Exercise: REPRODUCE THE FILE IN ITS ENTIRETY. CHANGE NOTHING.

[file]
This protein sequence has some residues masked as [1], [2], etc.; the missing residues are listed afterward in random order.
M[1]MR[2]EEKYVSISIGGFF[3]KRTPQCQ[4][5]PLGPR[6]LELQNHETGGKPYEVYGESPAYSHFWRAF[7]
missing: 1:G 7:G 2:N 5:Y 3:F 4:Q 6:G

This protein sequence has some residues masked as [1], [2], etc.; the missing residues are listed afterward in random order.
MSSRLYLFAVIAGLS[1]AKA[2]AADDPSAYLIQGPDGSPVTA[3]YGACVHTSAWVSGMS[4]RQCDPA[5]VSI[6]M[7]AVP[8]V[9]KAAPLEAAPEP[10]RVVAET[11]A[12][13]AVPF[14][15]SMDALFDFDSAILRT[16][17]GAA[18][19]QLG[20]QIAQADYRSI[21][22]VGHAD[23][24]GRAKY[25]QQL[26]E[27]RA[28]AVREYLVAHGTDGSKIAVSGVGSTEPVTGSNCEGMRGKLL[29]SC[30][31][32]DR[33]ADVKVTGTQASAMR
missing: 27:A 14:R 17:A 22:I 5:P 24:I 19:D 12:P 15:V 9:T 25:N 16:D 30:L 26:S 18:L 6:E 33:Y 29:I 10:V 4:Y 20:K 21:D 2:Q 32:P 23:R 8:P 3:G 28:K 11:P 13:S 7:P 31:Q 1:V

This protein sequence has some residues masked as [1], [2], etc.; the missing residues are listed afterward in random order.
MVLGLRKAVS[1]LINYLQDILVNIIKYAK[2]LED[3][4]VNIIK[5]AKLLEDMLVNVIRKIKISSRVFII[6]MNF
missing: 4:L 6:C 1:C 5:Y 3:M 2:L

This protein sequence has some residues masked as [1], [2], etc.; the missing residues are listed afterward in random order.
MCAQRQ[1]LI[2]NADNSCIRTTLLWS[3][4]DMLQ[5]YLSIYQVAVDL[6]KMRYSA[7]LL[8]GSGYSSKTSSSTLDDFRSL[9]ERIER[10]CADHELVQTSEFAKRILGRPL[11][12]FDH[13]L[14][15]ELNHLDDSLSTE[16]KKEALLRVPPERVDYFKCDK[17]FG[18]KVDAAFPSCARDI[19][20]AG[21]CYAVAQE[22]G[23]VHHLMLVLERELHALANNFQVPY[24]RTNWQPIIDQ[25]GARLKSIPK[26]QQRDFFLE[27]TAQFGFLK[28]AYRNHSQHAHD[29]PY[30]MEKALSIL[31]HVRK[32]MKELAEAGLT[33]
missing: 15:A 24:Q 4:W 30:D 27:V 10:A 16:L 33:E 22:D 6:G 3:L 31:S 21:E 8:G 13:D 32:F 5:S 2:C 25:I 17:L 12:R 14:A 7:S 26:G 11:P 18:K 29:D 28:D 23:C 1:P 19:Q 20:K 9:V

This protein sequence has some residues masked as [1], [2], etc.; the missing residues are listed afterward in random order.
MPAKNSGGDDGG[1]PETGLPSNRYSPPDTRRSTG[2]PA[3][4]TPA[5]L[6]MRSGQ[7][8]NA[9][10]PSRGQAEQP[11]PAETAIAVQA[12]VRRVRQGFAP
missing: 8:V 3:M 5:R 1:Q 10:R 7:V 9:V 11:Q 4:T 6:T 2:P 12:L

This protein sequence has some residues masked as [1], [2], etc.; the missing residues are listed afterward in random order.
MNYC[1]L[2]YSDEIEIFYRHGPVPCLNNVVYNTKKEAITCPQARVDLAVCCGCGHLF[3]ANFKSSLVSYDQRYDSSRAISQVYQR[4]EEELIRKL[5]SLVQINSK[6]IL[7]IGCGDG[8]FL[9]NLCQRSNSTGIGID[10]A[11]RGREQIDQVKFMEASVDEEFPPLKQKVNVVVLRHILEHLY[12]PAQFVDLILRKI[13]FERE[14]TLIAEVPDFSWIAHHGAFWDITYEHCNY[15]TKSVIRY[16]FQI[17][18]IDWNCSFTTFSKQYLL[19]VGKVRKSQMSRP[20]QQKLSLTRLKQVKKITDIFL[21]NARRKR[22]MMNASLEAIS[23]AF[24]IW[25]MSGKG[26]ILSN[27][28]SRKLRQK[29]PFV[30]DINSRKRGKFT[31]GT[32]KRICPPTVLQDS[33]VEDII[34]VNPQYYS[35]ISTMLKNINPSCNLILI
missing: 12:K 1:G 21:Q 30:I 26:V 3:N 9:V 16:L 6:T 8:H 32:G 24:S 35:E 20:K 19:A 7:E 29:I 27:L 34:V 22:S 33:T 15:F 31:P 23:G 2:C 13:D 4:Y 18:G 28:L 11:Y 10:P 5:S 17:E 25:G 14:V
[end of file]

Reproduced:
This protein sequence has some residues masked as [1], [2], etc.; the missing residues are listed afterward in random order.
M[1]MR[2]EEKYVSISIGGFF[3]KRTPQCQ[4][5]PLGPR[6]LELQNHETGGKPYEVYGESPAYSHFWRAF[7]
missing: 1:G 7:G 2:N 5:Y 3:F 4:Q 6:G

This protein sequence has some residues masked as [1], [2], etc.; the missing residues are listed afterward in random order.
MSSRLYLFAVIAGLS[1]AKA[2]AADDPSAYLIQGPDGSPVTA[3]YGACVHTSAWVSGMS[4]RQCDPA[5]VSI[6]M[7]AVP[8]V[9]KAAPLEAAPEP[10]RVVAET[11]A[12][13]AVPF[14][15]SMDALFDFDSAILRT[16][17]GAA[18][19]QLG[20]QIAQADYRSI[21][22]VGHAD[23][24]GRAKY[25]QQL[26]E[27]RA[28]AVREYLVAHGTDGSKIAVSGVGSTEPVTGSNCEGMRGKLL[29]SC[30][31][32]DR[33]ADVKVTGTQASAMR
missing: 27:A 14:R 17:A 22:I 5:P 24:I 19:D 12:P 15:V 9:T 25:N 16:D 30:L 26:S 18:L 6:E 33:Y 29:I 10:V 4:Y 20:K 21:D 2:Q 32:P 23:R 8:P 3:G 28:K 11:P 13:S 7:P 31:Q 1:V

This protein sequence has some residues masked as [1], [2], etc.; the missing residues are listed afterward in random order.
MVLGLRKAVS[1]LINYLQDILVNIIKYAK[2]LED[3][4]VNIIK[5]AKLLEDMLVNVIRKIKISSRVFII[6]MNF
missing: 4:L 6:C 1:C 5:Y 3:M 2:L

This protein sequence has some residues masked as [1], [2], etc.; the missing residues are listed afterward in random order.
MCAQRQ[1]LI[2]NADNSCIRTTLLWS[3][4]DMLQ[5]YLSIYQVAVDL[6]KMRYSA[7]LL[8]GSGYSSKTSSSTLDDFRSL[9]ERIER[10]CADHELVQTSEFAKRILGRPL[11][12]FDH[13]L[14][15]ELNHLDDSLSTE[16]KKEALLRVPPERVDYFKCDK[17]FG[18]KVDAAFPSCARDI[19][20]AG[21]CYAVAQE[22]G[23]VHHLMLVLERELHALANNFQVPY[24]RTNWQPIIDQ[25]GARLKSIPK[26]QQRDFFLE[27]TAQFGFLK[28]AYRNHSQHAHD[29]PY[30]MEKALSIL[31]HVRK[32]MKELAEAGLT[33]
missing: 15:A 24:Q 4:W 30:D 27:V 10:A 16:L 33:E 22:D 6:G 3:L 31:S 21:E 8:G 13:D 32:F 5:S 2:C 25:I 17:L 12:R 14:A 7:S 26:G 11:P 18:K 29:D 28:D 23:C 1:P 19:Q 20:K 9:V

This protein sequence has some residues masked as [1], [2], etc.; the missing residues are listed afterward in random order.
MPAKNSGGDDGG[1]PETGLPSNRYSPPDTRRSTG[2]PA[3][4]TPA[5]L[6]MRSGQ[7][8]NA[9][10]PSRGQAEQP[11]PAETAIAVQA[12]VRRVRQGFAP
missing: 8:V 3:M 5:R 1:Q 10:R 7:V 9:V 11:Q 4:T 6:T 2:P 12:L

This protein sequence has some residues masked as [1], [2], etc.; the missing residues are listed afterward in random order.
MNYC[1]L[2]YSDEIEIFYRHGPVPCLNNVVYNTKKEAITCPQARVDLAVCCGCGHLF[3]ANFKSSLVSYDQRYDSSRAISQVYQR[4]EEELIRKL[5]SLVQINSK[6]IL[7]IGCGDG[8]FL[9]NLCQRSNSTGIGID[10]A[11]RGREQIDQVKFMEASVDEEFPPLKQKVNVVVLRHILEHLY[12]PAQFVDLILRKI[13]FERE[14]TLIAEVPDFSWIAHHGAFWDITYEHCNY[15]TKSVIRY[16]FQI[17][18]IDWNCSFTTFSKQYLL[19]VGKVRKSQMSRP[20]QQKLSLTRLKQVKKITDIFL[21]NARRKR[22]MMNASLEAIS[23]AF[24]IW[25]MSGKG[26]ILSN[27][28]SRKLRQK[29]PFV[30]DINSRKRGKFT[31]GT[32]KRICPPTVLQDS[33]VEDII[34]VNPQYYS[35]ISTMLKNINPSCNLILI
missing: 12:K 1:G 21:Q 30:I 26:V 3:N 9:V 16:L 6:T 8:H 32:G 24:S 35:E 20:K 19:A 7:E 29:I 27:L 34:V 22:S 33:T 15:F 31:P 23:G 2:C 13:D 4:Y 18:G 28:L 11:Y 10:P 5:S 17:E 25:G 14:V